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The Role of Alginates in the Contemporary Management of Reflux

Author Julia Casazza covers The Role of Alginates in the Contemporary Management of Reflux on BackTable ENT

Julia Casazza • Apr 4, 2024 • 34 hits

Reflux is a common condition that causes bothersome ailments ranging from heartburn to sinusitis. While proton pump inhibitors (PPIs) decrease stomach acid production, providing patients relief, recent data connects these drugs to increased risk of dementia and kidney disease. Thus, interest in alternative treatments for reflux continues to mount. BackTable ENT recently sat down with University of Virginia rhinologist Dr. Spencer Payne, whose interest in functional medicine inspired his approach to reflux treatment and his leadership of RefluxRaft, an alginate-based solution to reflux.

This article features excerpts from the BackTable ENT Podcast. We’ve provided the highlight reel in this article, but you can listen to the full podcast below.

The BackTable ENT Brief

• Reflux is the retrograde passage of stomach contents into the esophagus.

• Reflux’s effects aren’t limited to the gastrointestinal tract. When the sinuses are affected, recurrent sinusitis and post-nasal drip can result. When the larynx is affected, dysphonia, chronic cough, and dysphagia result.

• A functional medicine approach to reflux might include a combination of lifestyle / dietary modifications, natural supplements, and conventional therapies.

• Alginates treat reflux by cross-linking inside the patient’s stomach to form a physical barrier between the stomach and the esophagus. Unlike proton pump inhibitors (PPIs), they have no known side effects.

• Dr. Payne launched RefluxRaft, an alginate-based solution to reflux, to give patients a natural, good-tasting alternative to traditional treatments for the disease.

The Role of Alginates in the Contemporary Management of Reflux

Table of Contents

(1) Otolaryngologic Manifestations of Reflux

(2) The Functional Medicine Approach to Reflux

(3) Alginates: A Natural Treatment for Reflux

(4) The Birth of RefluxRaft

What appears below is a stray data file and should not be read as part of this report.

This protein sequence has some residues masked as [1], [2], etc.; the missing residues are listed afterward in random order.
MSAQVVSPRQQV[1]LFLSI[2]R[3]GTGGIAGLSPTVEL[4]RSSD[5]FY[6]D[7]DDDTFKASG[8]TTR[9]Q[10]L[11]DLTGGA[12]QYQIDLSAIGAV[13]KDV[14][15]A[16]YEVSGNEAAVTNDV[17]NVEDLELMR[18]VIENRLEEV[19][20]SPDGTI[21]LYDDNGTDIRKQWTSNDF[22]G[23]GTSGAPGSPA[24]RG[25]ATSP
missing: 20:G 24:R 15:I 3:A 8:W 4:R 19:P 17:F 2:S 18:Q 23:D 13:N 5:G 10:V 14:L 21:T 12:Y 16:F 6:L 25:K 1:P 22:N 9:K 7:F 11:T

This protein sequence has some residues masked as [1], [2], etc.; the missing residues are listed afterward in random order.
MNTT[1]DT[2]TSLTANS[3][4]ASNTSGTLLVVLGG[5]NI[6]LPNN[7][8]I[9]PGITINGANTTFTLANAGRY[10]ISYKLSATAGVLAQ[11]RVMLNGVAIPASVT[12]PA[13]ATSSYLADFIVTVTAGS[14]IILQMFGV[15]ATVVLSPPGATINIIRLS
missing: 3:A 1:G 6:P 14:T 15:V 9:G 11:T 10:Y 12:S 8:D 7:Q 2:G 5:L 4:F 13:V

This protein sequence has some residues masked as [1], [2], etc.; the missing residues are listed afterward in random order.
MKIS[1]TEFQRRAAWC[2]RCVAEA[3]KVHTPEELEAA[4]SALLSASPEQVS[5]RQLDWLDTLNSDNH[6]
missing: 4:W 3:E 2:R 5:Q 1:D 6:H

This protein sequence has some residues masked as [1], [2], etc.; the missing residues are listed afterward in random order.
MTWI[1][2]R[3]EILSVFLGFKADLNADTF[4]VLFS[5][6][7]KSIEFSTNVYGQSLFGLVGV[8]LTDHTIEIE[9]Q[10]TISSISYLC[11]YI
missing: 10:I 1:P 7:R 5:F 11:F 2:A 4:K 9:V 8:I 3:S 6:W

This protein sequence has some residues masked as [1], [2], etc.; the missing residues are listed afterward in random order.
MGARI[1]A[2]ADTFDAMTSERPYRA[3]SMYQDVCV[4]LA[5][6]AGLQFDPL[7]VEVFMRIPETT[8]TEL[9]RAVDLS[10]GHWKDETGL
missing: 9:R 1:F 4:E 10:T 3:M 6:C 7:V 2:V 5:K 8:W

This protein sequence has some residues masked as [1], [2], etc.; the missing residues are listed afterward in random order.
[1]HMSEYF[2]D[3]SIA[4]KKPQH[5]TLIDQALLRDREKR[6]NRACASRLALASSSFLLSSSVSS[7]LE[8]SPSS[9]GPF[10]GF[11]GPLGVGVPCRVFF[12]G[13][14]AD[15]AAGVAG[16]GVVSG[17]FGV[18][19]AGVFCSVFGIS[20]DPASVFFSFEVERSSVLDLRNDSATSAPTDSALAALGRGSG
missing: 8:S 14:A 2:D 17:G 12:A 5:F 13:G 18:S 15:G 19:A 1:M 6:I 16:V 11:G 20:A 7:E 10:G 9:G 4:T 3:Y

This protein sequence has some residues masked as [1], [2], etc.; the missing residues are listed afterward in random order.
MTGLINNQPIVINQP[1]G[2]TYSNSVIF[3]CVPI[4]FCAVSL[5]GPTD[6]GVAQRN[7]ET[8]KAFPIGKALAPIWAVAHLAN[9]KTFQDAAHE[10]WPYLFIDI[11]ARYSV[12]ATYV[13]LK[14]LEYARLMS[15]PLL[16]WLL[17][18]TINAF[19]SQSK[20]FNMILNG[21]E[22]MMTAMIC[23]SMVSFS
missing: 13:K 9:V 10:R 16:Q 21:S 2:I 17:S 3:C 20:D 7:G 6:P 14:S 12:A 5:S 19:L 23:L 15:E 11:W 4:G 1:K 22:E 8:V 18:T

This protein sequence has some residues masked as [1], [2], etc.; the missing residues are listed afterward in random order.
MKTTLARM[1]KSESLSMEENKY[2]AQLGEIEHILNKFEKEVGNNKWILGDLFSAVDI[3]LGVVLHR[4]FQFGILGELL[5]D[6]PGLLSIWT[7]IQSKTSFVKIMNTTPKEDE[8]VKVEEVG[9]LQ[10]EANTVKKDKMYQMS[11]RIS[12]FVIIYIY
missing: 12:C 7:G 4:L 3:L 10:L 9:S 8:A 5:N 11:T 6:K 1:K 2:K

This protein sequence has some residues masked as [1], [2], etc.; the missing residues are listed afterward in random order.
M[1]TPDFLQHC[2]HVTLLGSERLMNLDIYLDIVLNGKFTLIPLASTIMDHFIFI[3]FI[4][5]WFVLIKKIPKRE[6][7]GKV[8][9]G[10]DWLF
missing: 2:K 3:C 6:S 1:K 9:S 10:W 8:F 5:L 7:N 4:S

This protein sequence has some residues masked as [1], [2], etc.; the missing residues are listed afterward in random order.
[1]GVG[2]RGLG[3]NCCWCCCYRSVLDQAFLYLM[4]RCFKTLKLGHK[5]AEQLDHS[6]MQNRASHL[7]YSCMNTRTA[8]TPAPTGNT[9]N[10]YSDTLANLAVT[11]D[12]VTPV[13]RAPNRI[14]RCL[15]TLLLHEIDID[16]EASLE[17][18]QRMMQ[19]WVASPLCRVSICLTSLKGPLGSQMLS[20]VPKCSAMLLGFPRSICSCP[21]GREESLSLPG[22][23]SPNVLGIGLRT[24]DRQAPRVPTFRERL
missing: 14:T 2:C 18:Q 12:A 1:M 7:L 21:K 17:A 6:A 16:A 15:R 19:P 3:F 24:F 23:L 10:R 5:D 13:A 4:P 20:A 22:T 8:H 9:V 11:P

Otolaryngologic Manifestations of Reflux

Reflux is movement of stomach contents backwards into the esophagus. Classically, symptoms include heartburn and difficulty swallowing. When stomach acid moves further upward, otolaryngologic complaints result. Laryngopharyngeal reflux results from the action of gastric acid on the larynx, manifesting as dysphonia, chronic cough, and dysphagia. Dr. Payne, a rhinologist, will sometimes evaluate patients with post-nasal drip, post-nasal chronic cough, recurrent sinusitis, or sinusitis refractory to surgical treatment whose symptoms are due to reflux.

[Dr. Ashley Agan]
Oh, that's fascinating. As the sinus surgeon in your group, how do patients with reflux usually present for you? Are they having more nasal symptoms or post-nasal drainage? What are you seeing in your clinic?

[Dr. Spencer Payne]
Yes. The thing I always joke with people about is they just come in, and they say, "Doc, I got sinus." Then you've got to dive down into like, "What does that mean?" It's a lot of post-nasal drip or post-nasal drip chronic cough. It must be my sinuses or patients with a lot of grand negative, like recurrent sinusitis or failing to improve with standard therapies after sinus surgery. We dive down into, "Do you have heartburn? Do you have reflux?"

For a lot of these patients, it's silent reflux. It's the laryngopharyngeal reflux. They don't have the heartburn. Then you've got to talk to them about like, "Well, you don't have heartburn. That doesn't mean you don't have reflux." "I didn't get better on a PPI. I don't have reflux." You're like, "Well, okay, but that only stops one aspect of the reflux." I work with a lot of them on that type of thing.